Throwing money at it would probably work. The drawback is that it would cost money.
Also, the matchmaking system would get annoying, since open games move around as other open games are created, but I suspect that completely reworking the matchmaking system would at least be less work than adding rules enforcement.
Disclaimer: I am not a Jnet contributor. All statements by me about what would be easy or difficult to change about Jnet are at least 85% speculation.
I hope that those dedicated people behind Jnet, NRDB and many other Netrunner related systems and content are able to continue to do the great work they have been doing, possibly with more financial backing from the community in the future.
Inclusiveness as one of NISEI’s mission statements to me means but certainly is not limited to making sure people new to Netrunner have the chance to come to love the game the way many people have, myself included, through the actual physical card game and the great people in the Netrunner community. So while I greatly appreciate the efforts being put into content and systems supporting Netrunner, successfully continuing Netrunner in any form will IMHO heavily, if not entirely, depend on what can be physically done for the game, among the most important dependencies being the availability of core or base sets and going forward the availability of new cards.
An interesting point you make (intentionally or otherwise) is how physical card games are for many with disabilities (or disorders etc.) an escape, which many videogames don’t provide. They’re a way people (like how I used to be) can interact with strangers in a safe way, where we can help to manage our anxieties through the game itself.
The game becoming purely JNet based is definitely something I would be against, and I’m sure I’m not alone in that view.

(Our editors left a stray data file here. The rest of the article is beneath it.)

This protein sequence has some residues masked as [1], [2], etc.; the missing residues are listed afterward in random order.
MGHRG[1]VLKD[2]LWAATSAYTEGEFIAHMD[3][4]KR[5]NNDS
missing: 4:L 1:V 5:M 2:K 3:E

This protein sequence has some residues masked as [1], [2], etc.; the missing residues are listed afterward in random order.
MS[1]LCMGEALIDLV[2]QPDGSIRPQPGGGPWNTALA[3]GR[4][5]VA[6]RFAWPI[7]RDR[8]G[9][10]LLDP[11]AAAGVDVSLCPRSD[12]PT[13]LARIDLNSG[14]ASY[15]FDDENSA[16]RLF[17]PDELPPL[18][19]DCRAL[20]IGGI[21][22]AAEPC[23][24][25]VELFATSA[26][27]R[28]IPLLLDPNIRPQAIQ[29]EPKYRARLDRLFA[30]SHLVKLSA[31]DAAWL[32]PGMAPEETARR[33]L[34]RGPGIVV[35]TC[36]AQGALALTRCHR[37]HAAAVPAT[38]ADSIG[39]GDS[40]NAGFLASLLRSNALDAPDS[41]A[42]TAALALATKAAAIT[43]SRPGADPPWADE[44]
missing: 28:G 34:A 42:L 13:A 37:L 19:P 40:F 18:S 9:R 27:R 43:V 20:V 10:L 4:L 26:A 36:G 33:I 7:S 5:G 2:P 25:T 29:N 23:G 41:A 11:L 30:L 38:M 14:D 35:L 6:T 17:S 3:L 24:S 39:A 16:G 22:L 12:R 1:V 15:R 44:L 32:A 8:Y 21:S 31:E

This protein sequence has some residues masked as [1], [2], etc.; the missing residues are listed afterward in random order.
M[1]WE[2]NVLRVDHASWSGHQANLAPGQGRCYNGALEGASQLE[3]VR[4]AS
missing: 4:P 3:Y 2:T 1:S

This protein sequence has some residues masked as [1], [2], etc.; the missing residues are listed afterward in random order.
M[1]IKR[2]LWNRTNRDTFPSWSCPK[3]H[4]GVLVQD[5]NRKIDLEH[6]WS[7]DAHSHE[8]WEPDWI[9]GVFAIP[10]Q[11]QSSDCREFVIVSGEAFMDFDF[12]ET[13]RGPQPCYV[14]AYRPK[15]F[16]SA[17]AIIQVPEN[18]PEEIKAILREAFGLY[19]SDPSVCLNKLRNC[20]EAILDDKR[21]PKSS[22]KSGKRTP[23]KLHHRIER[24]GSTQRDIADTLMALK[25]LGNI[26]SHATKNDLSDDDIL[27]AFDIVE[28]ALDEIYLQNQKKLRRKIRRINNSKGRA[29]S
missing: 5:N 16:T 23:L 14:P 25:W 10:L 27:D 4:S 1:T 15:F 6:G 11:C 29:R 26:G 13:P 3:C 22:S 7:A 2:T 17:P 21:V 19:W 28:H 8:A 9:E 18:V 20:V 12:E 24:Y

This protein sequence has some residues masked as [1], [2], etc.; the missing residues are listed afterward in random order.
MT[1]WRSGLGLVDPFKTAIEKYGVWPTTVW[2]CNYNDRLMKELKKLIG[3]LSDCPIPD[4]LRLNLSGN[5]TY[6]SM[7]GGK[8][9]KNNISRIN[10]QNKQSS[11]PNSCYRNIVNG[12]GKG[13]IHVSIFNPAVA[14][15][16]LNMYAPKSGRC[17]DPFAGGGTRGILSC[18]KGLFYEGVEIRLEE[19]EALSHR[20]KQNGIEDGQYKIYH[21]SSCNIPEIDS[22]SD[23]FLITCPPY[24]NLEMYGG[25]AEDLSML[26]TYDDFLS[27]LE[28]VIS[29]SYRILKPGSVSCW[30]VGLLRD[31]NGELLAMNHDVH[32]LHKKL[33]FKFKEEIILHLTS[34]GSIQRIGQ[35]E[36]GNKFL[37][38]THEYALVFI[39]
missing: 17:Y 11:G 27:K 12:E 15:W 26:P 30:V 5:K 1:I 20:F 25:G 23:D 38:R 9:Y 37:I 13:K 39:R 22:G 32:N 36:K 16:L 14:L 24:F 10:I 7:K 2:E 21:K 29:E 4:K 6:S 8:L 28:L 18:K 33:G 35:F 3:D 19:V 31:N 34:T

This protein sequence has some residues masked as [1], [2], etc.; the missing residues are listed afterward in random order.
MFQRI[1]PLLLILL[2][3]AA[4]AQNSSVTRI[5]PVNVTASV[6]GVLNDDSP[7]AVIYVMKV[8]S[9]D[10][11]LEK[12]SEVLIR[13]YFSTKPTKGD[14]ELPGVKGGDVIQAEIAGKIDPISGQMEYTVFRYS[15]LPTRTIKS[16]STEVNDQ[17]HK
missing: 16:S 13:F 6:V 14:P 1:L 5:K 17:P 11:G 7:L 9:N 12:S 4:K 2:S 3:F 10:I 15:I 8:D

Conversely, some people with disabilities see videogames played from the comfort of their home to be superior to physically manipulating cardboard. On balance, I don’t think it favors physical or digital one way or the other.
(I know someone with a disability that makes it difficult for her to shuffle cards. For that reason, she avoids deckbuilders. But has no problem playing online.)
It really depends on how well the codebase is designed for scaling, though. Horizontal scaling (the “throw money at screen” option, tldr run more servers via the cloud) only works if the code has been written, basically from the start, with that eventuality in mind. Given that Jnet gets slow with more folks online, we can probably safely say that it isn’t scaling automatically, at least.
That said, I just noticed that the code is up on GitHub, so I might at least take a poke around while I wait for uni to start again.
Yeah, this is why I speculate that it may still be a problem, based only on the fact that I know it used to be one. It’s possible that they refactored at a deep enough level to fix this, but that would be a lot of work, and it would be 100% reasonable of them to have decided to kick that can down the road.
It’s also possible that I’m mis-estimating how much of the slowness was ever on the server side. I know one cause of slowness that they fixed was that they were sending way too much data to the browser to be handled client side, which seems like the sort of fix that may scale pretty well.
Plus, I haven’t played online enough recently to know whether slowness is actually a current problem. Perhaps I’m just completely wrong, and scaling would be easy and effective.
That would still leave it without rules enforcement, though.
Worst case scenario, couldn’t we just create new and completely separate servers? I assume this would be terribly inefficient, and finding opponents wouldn’t work as well, and updates would be a real pain, and it’s possible that I’m only asking this because I like the idea of weyland.net, nbn.net, and haas-bioroid.net